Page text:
One of the benefits of the lockdown has been an awful lot less mowing of lawns in public spaces. There are many places I walk regularly where the grass is now several feet tall, and I love it. In the recent blog I co-authored with Rob Shorter, ‘Introducing the Imagination Sundial’, we suggested a number of ‘practices’ that could be used to refire and to nurture the collective imagination. I would like to suggest that leaving lawns uncut should be added to that list. Hear me out.
There are, of course, many other reasons for leaving lawns unmown, or, as one article I read put it, to take “a step into the unmown”. A recent study by the University of Sussex found that leaving lawns unmown can lead to a three-fold increase in the numbers of flowers and a five-fold increase in the numbers of insects. Those two things are massively important, given the decline in insects, what Edward O. Wilson called “the little things that run the world”. Declines over the past 20 years have been catastrophic, and well documented. We are living through what nature writer Michael McCarthy calls ‘the Great Thinning’. The unmown lawns I pass are so much more vibrant in terms of wildlife than their previous tightly manicured versions were.
In addition to that, I would like to suggest that one of the key roles that unmown lawns play is that they evoke our curiosity. There is just so much to see in them! While I know some of my wild flowers, I know virtually nothing about identifying grasses, and the diversity of different grasses is just dazzling. An unmown lawn is a three dimensional thing of wonder. Way beneath the waving grassy seed head canopy is a forest of plants at different height, with low growing flowering plants beneath taller flowers like buttercups and shorter grasses. It’s like a miniature forest, rich in diversity and what we permaculture folk like to call ‘stacking’.
Once you start looking at it, it is endlessly fascinating. And it evokes so much more curiosity than just a mown lawn does. As Ian Leslie put it in his book ‘Curious’:
“If you allow yourself to become incurious, your life will be drained of colour, interest and pleasure. You will be less likely to achieve your potential at work or in your creative life. While barely noticing it, you’ll become a little duller, a little dimmer”.
The solution, he suggests, is to feed your curiosity. Getting down on the ground and really looking at what’s happening in an unmown lawn absolutely does that. You see spaces like that in the way you did as a child, when you put toy animals or toy soldiers into them, and all of a sudden they became the most fascinating forests, rich in story and adventure.
There is also something so precious about the visual delight that such diverse unmown lawns can bring to our lives. The moving, swirling mosaic of different colours, the variety in shapes and sizes of the grass heads, the splashes of colour from the flowers, are endlessly fascinating. As someone who likes to try and draw them, and who draws inspiration from the efforts of the great artists of the past to do the same thing, unmown lawns are a source of inspiration in a way that mown ones can never be. To walk among a large area that is now waist-high in grasses and flowers is like walking in an immersive three-dimensional Impressionist painting.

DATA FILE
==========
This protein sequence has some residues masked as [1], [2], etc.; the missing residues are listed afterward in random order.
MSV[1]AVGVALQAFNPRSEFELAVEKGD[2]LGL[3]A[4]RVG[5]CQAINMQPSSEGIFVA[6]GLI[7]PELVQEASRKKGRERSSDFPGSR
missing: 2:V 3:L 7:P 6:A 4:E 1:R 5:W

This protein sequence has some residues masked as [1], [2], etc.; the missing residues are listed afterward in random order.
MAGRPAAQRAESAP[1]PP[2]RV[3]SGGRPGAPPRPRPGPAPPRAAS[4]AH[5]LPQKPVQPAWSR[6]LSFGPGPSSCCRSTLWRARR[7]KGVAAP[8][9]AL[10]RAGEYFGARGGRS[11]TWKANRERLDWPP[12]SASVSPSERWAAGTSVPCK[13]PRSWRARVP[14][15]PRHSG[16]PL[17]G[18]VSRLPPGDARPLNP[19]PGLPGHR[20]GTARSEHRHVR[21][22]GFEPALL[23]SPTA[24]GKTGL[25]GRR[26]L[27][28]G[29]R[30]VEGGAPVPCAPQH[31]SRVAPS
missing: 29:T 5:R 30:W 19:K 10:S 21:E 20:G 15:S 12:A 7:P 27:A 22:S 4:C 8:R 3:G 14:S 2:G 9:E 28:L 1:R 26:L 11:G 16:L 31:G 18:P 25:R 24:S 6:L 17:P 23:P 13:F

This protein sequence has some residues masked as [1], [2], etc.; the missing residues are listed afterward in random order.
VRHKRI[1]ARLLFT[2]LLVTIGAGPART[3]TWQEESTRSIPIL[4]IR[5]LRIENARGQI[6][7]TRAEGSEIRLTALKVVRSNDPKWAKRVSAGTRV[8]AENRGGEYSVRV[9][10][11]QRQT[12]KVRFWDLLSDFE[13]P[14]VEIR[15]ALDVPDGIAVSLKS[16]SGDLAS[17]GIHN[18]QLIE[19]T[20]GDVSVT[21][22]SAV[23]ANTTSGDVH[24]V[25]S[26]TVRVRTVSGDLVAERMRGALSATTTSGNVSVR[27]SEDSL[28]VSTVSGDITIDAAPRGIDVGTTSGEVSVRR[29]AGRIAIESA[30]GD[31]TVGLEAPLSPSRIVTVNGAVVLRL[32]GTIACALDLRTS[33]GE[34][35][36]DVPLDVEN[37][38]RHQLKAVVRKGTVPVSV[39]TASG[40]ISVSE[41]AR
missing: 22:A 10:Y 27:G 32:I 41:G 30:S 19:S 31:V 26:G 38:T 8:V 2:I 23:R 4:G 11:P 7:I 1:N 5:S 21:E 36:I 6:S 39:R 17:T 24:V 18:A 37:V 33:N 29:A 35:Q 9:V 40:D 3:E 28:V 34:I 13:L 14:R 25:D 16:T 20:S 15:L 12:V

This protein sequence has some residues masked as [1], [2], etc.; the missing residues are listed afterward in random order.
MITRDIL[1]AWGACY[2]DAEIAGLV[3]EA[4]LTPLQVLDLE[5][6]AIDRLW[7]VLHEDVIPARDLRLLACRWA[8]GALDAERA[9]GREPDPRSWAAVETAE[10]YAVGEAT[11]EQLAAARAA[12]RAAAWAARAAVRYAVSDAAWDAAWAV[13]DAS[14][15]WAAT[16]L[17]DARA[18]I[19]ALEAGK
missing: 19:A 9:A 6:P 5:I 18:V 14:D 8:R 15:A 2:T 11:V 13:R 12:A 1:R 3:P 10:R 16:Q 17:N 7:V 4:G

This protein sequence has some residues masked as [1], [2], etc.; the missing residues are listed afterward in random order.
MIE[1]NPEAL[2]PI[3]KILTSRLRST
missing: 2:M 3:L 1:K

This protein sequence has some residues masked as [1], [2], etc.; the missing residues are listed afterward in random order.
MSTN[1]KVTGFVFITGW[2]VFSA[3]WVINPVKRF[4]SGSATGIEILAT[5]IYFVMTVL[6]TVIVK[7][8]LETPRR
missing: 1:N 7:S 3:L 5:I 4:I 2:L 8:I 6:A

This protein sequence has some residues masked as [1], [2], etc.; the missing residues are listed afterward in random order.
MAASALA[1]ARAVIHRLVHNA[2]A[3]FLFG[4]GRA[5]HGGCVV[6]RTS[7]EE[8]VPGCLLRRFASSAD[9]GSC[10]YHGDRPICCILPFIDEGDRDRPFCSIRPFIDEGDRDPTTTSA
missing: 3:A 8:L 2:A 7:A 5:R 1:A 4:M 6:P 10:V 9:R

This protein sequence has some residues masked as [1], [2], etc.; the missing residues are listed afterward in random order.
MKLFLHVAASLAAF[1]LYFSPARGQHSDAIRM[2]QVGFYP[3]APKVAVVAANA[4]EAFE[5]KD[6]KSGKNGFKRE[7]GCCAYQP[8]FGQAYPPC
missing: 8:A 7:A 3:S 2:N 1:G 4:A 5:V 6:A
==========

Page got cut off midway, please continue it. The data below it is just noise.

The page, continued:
I also believe that making space in our lives for the beautiful is really important. A swirling, moving area of long grass and flowers is something that is such a balm for the soul, such a feast for the eyes. As our urban spaces become harsher and offer less and less space to beauty, our lives lose something vital. Personally, I find such spaces so revitalising, so visually delightful and stimulating. I just want to sit in them all day and draw. It always puzzles me why particular patches that I pass aren’t just permanently surrounded by painters and sketchers.
There are, of course, some people who hate long grass, who see it as messy, as ‘untidy’, and somehow the lazy result of not doing something rather than, in fact, the pinnacle of achievement. Bill Mollison, the co-originator of permaculture, once wrote that “tidyness is actually maintained disorder.” Falling in love with the complexity of natural systems, the ever-changing diversity of what nature can do when just left to its own devices, is to reimagine what we mean by ‘tidy’, what we mean by ‘messy’.
The nature poet Gary Snyder once wrote that “Nature is orderly. That which appears to be chaotic in nature is only a more complex kind of order.” Next time you see a patch of long, unmown grass, you may like to sit next to it, and to meditate on that concept, that what you are seeing is in fact, a more complex kind of order, one that lawnmowers obliterate.
And so, with this piece, I now add to my collection of practices that feed and nurture the imagination the practice of not mowing the grass, of rewilding even just a tiny patch of our lives, of relinquishing control over an outcome. Bill Mollison (always a generator of great quotes) also once said “if we lose the universities we lose nothing, if we lose the forests we lose everything”. He was referring to the ability of forests, in their design, their function, their complexity, to teach us everything we need to know about the systems we need to build for the future.
But perhaps we should also imagine that unmown lawns can similarly be our great teachers. That time spent just observing them, in a way a child would observe a tiny forest, can greatly boost our imagination, our curiosity, our connection to and delight with the natural world. Throw out your lawnmower! Let nature heal itself! Prepare yourself for great wonders and delights! I can already hear your imagination expanding from here…